Welcome to the goHenry blog

Useful tips for helping you and your children manage their money

Common questions
pocket money transactions

We Love 'Real Time' Transactions

Hard to believe for us, but goHenry has now been in business for nearly 6 months. The time has gone by in a flash! In this time we have been really pleased to see all the parts of the account that are working so brilliantly, and been able to make changes to the bits that perhaps weren’t as brilliant as we thought!

One of the aspects of the goHenry accounts that we think is the most brilliant is the 'real time’ transactions, enabling your child or children to see any purchases on their statement immediately. No other pre-paid card service can provide this and when the goHenry app for IOS & Android is released shortly, they will have their updated balance every time they spend. To be able to provide this information we are using the retailers request for an authorisation, this ensures that the child cannot spend more than their available balance. Unfortunately there are a few circumstances  where having this fantastic real time information can cause some confusion.

As adults, when we use our debit or credit card the retailer taking payment will swipe our card and at that point the payment will quite often be immediately authorised and taken from our account. However, many online merchants choose to use a two step, authorisation process.  The purchase amount is pre- authorised by your credit or debit card provider, the amount of the purchase is blocked from the balance you have available to spend and taken in to account when you make further purchases that day BUT the funds are not actually taken at that point. Under normal circumstances, goods are despatched and the retailer manually completes the payment process, the pre-authorisation/blocked amount is automatically released and everyone is happy. You, the customer will only see one single financial transaction on your account.

The problem arises for our goHenry children when, for some reason, the retailer does not cancel the pre-authorisation. The amount stays blocked and that part of the child’s balance will not be available to spend until the authorisation expires 'naturally’. Unfortunately, this can take anything up to 14 days. For children with limited funds and generally small balances this can cause a real issue. This might be the case if the retailer has been unable to fulfil an order your child has made. If your child should find themselves in this situation, we would recommend that you contact the retailer and ask them to cancel the outstanding authorisation.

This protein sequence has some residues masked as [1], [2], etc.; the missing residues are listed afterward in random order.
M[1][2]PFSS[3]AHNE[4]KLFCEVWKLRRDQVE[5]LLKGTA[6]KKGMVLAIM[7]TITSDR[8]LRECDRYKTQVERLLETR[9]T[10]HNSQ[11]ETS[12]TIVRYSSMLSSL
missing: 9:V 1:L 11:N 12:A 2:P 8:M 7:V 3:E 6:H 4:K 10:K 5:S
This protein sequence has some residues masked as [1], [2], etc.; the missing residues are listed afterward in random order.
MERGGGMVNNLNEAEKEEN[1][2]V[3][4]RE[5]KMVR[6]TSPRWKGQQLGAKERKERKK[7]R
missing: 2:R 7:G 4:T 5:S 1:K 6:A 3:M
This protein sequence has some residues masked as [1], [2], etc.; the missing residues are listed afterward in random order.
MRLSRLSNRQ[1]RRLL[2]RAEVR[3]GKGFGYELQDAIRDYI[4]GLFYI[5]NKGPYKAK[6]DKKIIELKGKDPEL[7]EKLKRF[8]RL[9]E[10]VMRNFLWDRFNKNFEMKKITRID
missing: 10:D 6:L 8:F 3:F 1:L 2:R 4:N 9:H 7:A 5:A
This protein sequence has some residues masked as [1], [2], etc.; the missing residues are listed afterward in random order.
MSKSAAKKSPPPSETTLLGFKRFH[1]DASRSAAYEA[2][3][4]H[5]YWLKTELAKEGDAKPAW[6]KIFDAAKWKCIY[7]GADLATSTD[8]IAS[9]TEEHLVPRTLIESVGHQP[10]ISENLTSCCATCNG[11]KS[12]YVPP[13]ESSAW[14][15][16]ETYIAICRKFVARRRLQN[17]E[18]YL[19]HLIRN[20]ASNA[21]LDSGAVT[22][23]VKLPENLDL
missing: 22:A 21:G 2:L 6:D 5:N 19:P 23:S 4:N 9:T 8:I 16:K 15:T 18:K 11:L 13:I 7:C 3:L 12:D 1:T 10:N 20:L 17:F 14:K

The most common scenario for funds being blocked happens when purchasing from some of the most popular websites for children. iTunes, xBox, Amazon and many other online merchants take a small amount to verify that a card being used for payment is genuine, Apple for instance take £1.58 (equivalent to $2.00) when a new card is used on an iTunes account. Unfortunately, they are not always very good at releasing the authorisation, instead leaving it to expire. As already mentioned, this can take up to 14 days, again fine if you are an adult, not so fine if you only had £2.00 on your account in the first place and were hoping to buy a track from iTunes.

One slightly different situation, but one that we would urge you to be aware of is Amazon Prime, we have seen several accounts now where children have signed up to a free trial of Amazon Prime and have completed their free one month trial. Amazon will attempt to take payment of the £49.00 annual fee every single night once the fee falls due. You may wish to check with your children if they have been purchasing items from Amazon and check if it was their intention to sign up to the Amazon Prime, if not then you may wish to contact them to cancel the service.

goHenry, a unique earning, saving and spending solution. Perfect for parents with children from 8-18.

Similar articles
goHenry and Dragons Den Peter Jones

What's the recipe for raising an entrepreneur?

Setting up a successful business at 15 and selling it for $30 million at the age of 18 isn’t the norm. Yet it certainly happens, so what’s really stopping any child from achieving this level of…

Leave a Reply

Your email address will not be published. Required fields are marked *